Fellow musicians, movie stars, and fans across the globe have been offering tributes to honor the life and work of hip-hop artist DMX, since his death on Friday, April 9.
The iconic rapper—known for his distinctive raspy voice and signature delivery, often punctuated by “What!”, barks and growls—died after suffering “catastrophic cardiac arrest,” according to a statement from the hospital in White Plains, New York, where he died.
Tributes began pouring in from stars like Missy Elliot, who tweeted, “Even though you had battles you TOUCHED so many through your MUSIC and when you would PRAY so many people FELT THAT! This is heavy for the HipHop family but your LEGACY LIVES ON & your SPIRIT. Continued Prayers for X family & friends for STRENGTH/HEALING.”
Legendary singer Patti Labelle expressed sadness and shared her memory of DMX on Twitter, “I’m so saddened by the loss of a beautiful soul, DMX! I remember when we recorded together, he and his wife had a room full of roses and a beautiful necklace waiting for me. And he was always so sweet! Sending my love and prayers to all of his family and loved ones!”
Snoop Dogg, in an interview on The Tonight Show with Jimmy Fallon, recounted the first time he met DMX and how he influenced one of the late rapper’s popular tracks. “He was like, ‘When you first met me, I was, like, away from him. And he was saying, ‘What’s happening? What’s up?’ And I was like, ‘Get at me, dog!’ ” Snoop continued, “And he was like, ‘I took that and I made that into my song, “Get at Me Dog” cause the way you got at me,’ and said that, I was like, ‘That’s slick.’ “
Snoop told Fallon, “He always prayed for everybody. So now we can finally say he got his angel wings and he’s off to a better place.”
Last year, DMX faced off against Snoop Dogg in a Verzuz battle, which drew more than 500,000 viewers.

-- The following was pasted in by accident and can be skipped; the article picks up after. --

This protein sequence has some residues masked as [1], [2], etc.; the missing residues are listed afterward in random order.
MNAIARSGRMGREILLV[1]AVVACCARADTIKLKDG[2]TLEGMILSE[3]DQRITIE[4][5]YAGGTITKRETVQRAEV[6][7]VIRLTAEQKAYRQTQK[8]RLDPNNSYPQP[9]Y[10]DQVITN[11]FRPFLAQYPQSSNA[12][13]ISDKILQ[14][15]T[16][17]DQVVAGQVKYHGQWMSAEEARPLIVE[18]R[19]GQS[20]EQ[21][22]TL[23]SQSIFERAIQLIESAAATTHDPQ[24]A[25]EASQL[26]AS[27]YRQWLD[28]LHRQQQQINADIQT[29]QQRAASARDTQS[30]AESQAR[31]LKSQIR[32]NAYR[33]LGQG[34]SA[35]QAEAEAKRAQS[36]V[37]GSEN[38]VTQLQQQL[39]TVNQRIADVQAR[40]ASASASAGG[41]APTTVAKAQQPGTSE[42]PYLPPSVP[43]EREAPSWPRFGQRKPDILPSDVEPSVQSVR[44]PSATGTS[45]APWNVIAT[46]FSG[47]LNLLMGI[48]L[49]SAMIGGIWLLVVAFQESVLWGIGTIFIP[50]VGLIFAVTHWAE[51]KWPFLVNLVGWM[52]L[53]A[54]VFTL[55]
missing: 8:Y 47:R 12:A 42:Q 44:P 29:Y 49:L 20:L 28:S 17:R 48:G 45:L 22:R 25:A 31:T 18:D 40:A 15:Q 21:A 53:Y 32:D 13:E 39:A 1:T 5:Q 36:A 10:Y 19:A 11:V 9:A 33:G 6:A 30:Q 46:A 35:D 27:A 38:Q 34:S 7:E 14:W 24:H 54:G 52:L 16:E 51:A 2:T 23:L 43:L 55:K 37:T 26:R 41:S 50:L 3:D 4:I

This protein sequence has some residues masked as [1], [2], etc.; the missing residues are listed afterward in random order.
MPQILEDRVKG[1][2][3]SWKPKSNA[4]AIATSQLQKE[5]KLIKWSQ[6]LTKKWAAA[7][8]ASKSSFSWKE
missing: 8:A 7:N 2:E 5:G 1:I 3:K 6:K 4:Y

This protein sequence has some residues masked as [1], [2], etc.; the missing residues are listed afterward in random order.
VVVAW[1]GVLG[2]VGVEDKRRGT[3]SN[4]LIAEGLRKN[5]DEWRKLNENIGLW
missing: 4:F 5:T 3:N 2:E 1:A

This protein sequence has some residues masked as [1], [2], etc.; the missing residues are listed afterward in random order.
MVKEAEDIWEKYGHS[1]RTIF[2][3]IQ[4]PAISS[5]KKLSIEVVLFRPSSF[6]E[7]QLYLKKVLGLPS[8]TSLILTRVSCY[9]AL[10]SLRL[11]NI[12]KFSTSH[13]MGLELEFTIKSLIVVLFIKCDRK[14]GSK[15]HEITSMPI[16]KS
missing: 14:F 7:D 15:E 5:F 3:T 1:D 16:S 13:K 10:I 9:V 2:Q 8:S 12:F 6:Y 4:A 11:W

Acclaimed music and acting career
DMX built a multi-platinum career as one of rap’s stars in the 1990s and early 2000s, but he also struggled with drug addiction and legal problems that repeatedly put him behind bars.
He made a splash in rap music in 1998 with his first studio album, It’s Dark and Hell is Hot, which debuted No. 1 on the Billboard 200 albums chart. The multiplatinum-selling album was anchored by several hits including “Ruff Ryders’ Anthem,” “Get At Me Dog,” “Stop Being Greedy” and “How It’s Goin’ Down.”
DMX followed up with four straight chart-topping albums including … And Then There Was X, Flesh of My Flesh, Blood of My Blood, The Great Depression and Grand Champ. He released seven albums, earned three Grammy nominations and was named favorite rap/hip-hop artist at the 2000 American Music Awards.
Along with his musical career, DMX paved his way as an actor. He starred in the 1998 film Belly and appeared in 2000′s Romeo Must Die with Jet Li and Aaliyah. DMX and Aaliyah teamed up for “Come Back in One Piece” on the film’s soundtrack.
The rapper would later open Aaliyah’s tribute music video, “Miss You,” alongside her other friends and collaborators, including Missy Elliott, Lil’ Kim and Queen Latifah, after Aaliyah’s 2001 death in a plane crash at age 22.
The rapper also starred in 2001′s Exit Wounds with Steven Seagal and 2003′s Cradle 2 the Grave with Li. Following news of his death, Li tweeted, “Rest In Peace DMX, a true legend. It was truly my honor to work and get to know you.” He added a heart emoji.
Survivors include his 15 children and his mother.
AP contributed to this article.